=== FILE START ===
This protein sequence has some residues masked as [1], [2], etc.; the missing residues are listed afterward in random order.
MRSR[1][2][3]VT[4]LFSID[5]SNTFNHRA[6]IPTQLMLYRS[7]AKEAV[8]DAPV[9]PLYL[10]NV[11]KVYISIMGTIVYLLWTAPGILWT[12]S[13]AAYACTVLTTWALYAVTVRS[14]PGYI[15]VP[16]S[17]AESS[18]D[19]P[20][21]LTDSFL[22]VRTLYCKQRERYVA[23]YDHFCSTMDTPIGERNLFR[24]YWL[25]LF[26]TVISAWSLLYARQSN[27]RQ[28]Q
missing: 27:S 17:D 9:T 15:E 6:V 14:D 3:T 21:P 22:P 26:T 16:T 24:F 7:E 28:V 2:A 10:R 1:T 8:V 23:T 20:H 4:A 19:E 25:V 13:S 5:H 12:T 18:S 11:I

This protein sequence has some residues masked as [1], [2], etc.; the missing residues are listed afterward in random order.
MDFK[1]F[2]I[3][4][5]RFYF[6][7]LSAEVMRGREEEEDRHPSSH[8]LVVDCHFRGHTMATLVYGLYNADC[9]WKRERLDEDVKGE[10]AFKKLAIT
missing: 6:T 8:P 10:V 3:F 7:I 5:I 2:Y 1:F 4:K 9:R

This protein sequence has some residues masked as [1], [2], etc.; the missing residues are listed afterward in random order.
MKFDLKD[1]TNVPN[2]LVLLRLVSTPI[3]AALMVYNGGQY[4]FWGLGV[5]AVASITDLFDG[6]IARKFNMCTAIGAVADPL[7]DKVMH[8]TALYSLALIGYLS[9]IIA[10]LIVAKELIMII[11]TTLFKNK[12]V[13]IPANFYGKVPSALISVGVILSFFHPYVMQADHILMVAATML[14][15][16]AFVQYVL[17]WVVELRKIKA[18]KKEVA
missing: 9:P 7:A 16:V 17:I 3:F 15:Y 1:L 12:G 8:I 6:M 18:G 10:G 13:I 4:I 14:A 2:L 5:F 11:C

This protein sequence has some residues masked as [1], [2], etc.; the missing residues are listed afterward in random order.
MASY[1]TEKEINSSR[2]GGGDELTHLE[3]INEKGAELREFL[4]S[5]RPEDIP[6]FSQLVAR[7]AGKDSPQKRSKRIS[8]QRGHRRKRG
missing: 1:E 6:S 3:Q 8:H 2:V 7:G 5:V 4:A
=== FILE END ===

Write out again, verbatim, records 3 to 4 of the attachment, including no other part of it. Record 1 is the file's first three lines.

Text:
This protein sequence has some residues masked as [1], [2], etc.; the missing residues are listed afterward in random order.
MKFDLKD[1]TNVPN[2]LVLLRLVSTPI[3]AALMVYNGGQY[4]FWGLGV[5]AVASITDLFDG[6]IARKFNMCTAIGAVADPL[7]DKVMH[8]TALYSLALIGYLS[9]IIA[10]LIVAKELIMII[11]TTLFKNK[12]V[13]IPANFYGKVPSALISVGVILSFFHPYVMQADHILMVAATML[14][15][16]AFVQYVL[17]WVVELRKIKA[18]KKEVA
missing: 9:P 7:A 16:V 17:I 3:F 15:Y 1:L 12:G 8:I 6:M 18:G 10:G 13:I 4:I 14:A 2:L 5:F 11:C

This protein sequence has some residues masked as [1], [2], etc.; the missing residues are listed afterward in random order.
MASY[1]TEKEINSSR[2]GGGDELTHLE[3]INEKGAELREFL[4]S[5]RPEDIP[6]FSQLVAR[7]AGKDSPQKRSKRIS[8]QRGHRRKRG
missing: 1:E 6:S 3:Q 8:H 2:V 7:G 5:V 4:A